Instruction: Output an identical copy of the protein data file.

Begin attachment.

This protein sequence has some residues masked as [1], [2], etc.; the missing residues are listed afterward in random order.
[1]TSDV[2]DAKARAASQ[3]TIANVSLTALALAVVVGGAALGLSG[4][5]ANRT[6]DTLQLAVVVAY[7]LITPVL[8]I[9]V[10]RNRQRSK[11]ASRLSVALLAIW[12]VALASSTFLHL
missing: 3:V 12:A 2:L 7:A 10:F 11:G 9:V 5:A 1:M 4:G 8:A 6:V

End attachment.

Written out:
This protein sequence has some residues masked as [1], [2], etc.; the missing residues are listed afterward in random order.
[1]TSDV[2]DAKARAASQ[3]TIANVSLTALALAVVVGGAALGLSG[4][5]ANRT[6]DTLQLAVVVAY[7]LITPVL[8]I[9]V[10]RNRQRSK[11]ASRLSVALLAIW[12]VALASSTFLHL
missing: 3:V 12:A 2:L 7:A 10:F 11:G 9:V 5:A 1:M 4:G 8:A 6:V